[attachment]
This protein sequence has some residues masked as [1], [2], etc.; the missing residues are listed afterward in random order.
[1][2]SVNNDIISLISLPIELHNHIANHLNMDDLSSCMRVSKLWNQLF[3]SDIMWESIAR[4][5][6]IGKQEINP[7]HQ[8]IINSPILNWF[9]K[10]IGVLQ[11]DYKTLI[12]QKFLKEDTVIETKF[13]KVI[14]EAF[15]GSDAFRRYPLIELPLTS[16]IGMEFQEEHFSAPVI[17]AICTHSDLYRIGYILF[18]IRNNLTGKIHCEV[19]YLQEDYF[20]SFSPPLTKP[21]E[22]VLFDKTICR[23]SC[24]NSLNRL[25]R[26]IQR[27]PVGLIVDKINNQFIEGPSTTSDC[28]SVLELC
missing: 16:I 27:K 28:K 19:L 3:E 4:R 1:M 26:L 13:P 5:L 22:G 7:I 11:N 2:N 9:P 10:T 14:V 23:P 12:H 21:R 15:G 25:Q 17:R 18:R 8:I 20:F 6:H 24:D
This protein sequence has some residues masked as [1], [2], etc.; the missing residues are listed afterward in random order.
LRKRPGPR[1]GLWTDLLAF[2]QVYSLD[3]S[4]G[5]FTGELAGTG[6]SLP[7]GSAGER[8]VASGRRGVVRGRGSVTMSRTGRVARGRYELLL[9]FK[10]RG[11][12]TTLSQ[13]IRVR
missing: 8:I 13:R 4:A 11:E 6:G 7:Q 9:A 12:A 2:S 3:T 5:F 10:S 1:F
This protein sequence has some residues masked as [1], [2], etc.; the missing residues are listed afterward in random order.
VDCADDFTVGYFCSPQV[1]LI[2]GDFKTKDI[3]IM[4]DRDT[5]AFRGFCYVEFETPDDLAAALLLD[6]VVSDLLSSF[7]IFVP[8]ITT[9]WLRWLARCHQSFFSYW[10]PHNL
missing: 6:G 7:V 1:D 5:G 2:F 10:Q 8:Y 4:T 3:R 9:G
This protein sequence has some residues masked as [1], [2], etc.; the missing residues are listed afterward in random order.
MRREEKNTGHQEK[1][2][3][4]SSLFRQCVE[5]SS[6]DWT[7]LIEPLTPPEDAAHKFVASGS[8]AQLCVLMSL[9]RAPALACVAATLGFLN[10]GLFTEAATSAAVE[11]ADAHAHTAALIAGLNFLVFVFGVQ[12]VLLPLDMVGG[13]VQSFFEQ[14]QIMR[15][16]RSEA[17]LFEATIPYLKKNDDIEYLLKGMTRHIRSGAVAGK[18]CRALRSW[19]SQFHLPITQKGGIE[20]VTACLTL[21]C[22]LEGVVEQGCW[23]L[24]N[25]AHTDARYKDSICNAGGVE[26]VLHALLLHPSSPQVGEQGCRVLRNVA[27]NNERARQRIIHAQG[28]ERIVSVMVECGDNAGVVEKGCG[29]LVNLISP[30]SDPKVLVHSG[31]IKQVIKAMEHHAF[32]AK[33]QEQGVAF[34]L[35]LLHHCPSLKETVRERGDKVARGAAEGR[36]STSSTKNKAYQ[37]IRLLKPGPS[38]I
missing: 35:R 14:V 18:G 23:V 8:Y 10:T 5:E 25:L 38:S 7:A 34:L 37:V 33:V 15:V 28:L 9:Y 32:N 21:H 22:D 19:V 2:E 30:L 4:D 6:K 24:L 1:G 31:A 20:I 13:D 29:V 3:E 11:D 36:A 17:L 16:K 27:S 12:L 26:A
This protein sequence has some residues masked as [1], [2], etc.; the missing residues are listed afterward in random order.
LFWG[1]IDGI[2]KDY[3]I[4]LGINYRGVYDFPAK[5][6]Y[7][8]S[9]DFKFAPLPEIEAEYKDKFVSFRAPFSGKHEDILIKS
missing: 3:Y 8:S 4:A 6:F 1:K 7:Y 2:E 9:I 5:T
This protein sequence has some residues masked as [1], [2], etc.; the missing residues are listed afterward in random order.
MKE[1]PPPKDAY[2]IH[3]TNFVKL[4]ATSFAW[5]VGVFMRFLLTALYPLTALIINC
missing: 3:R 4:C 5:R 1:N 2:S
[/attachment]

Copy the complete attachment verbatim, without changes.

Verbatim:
This protein sequence has some residues masked as [1], [2], etc.; the missing residues are listed afterward in random order.
[1][2]SVNNDIISLISLPIELHNHIANHLNMDDLSSCMRVSKLWNQLF[3]SDIMWESIAR[4][5][6]IGKQEINP[7]HQ[8]IINSPILNWF[9]K[10]IGVLQ[11]DYKTLI[12]QKFLKEDTVIETKF[13]KVI[14]EAF[15]GSDAFRRYPLIELPLTS[16]IGMEFQEEHFSAPVI[17]AICTHSDLYRIGYILF[18]IRNNLTGKIHCEV[19]YLQEDYF[20]SFSPPLTKP[21]E[22]VLFDKTICR[23]SC[24]NSLNRL[25]R[26]IQR[27]PVGLIVDKINNQFIEGPSTTSDC[28]SVLELC
missing: 16:I 27:K 28:K 19:L 3:E 4:R 1:M 26:L 13:P 5:L 22:G 7:I 11:N 2:N 9:P 10:T 14:V 23:P 12:H 21:R 15:G 25:Q 17:R 18:R 8:I 20:F 6:H 24:D
This protein sequence has some residues masked as [1], [2], etc.; the missing residues are listed afterward in random order.
LRKRPGPR[1]GLWTDLLAF[2]QVYSLD[3]S[4]G[5]FTGELAGTG[6]SLP[7]GSAGER[8]VASGRRGVVRGRGSVTMSRTGRVARGRYELLL[9]FK[10]RG[11][12]TTLSQ[13]IRVR
missing: 8:I 13:R 4:A 11:E 6:G 7:Q 9:A 12:A 2:S 3:T 5:F 10:S 1:F
This protein sequence has some residues masked as [1], [2], etc.; the missing residues are listed afterward in random order.
VDCADDFTVGYFCSPQV[1]LI[2]GDFKTKDI[3]IM[4]DRDT[5]AFRGFCYVEFETPDDLAAALLLD[6]VVSDLLSSF[7]IFVP[8]ITT[9]WLRWLARCHQSFFSYW[10]PHNL
missing: 6:G 7:V 1:D 5:G 2:F 10:Q 8:Y 4:T 3:R 9:G
This protein sequence has some residues masked as [1], [2], etc.; the missing residues are listed afterward in random order.
MRREEKNTGHQEK[1][2][3][4]SSLFRQCVE[5]SS[6]DWT[7]LIEPLTPPEDAAHKFVASGS[8]AQLCVLMSL[9]RAPALACVAATLGFLN[10]GLFTEAATSAAVE[11]ADAHAHTAALIAGLNFLVFVFGVQ[12]VLLPLDMVGG[13]VQSFFEQ[14]QIMR[15][16]RSEA[17]LFEATIPYLKKNDDIEYLLKGMTRHIRSGAVAGK[18]CRALRSW[19]SQFHLPITQKGGIE[20]VTACLTL[21]C[22]LEGVVEQGCW[23]L[24]N[25]AHTDARYKDSICNAGGVE[26]VLHALLLHPSSPQVGEQGCRVLRNVA[27]NNERARQRIIHAQG[28]ERIVSVMVECGDNAGVVEKGCG[29]LVNLISP[30]SDPKVLVHSG[31]IKQVIKAMEHHAF[32]AK[33]QEQGVAF[34]L[35]LLHHCPSLKETVRERGDKVARGAAEGR[36]STSSTKNKAYQ[37]IRLLKPGPS[38]I
missing: 35:R 14:V 18:G 23:V 8:Y 10:T 5:E 25:L 38:S 7:A 34:L 37:V 33:V 15:V 28:L 9:Y 32:N 21:H 22:D 19:V 2:E 30:L 4:D 6:K 24:L 1:G 31:A 20:I 13:D 29:V 3:E 11:D 36:A 17:L 16:K 27:S 12:L 26:A
This protein sequence has some residues masked as [1], [2], etc.; the missing residues are listed afterward in random order.
LFWG[1]IDGI[2]KDY[3]I[4]LGINYRGVYDFPAK[5][6]Y[7][8]S[9]DFKFAPLPEIEAEYKDKFVSFRAPFSGKHEDILIKS
missing: 3:Y 8:S 4:A 6:F 1:K 7:Y 2:E 9:I 5:T
This protein sequence has some residues masked as [1], [2], etc.; the missing residues are listed afterward in random order.
MKE[1]PPPKDAY[2]IH[3]TNFVKL[4]ATSFAW[5]VGVFMRFLLTALYPLTALIINC
missing: 3:R 4:C 5:R 1:N 2:S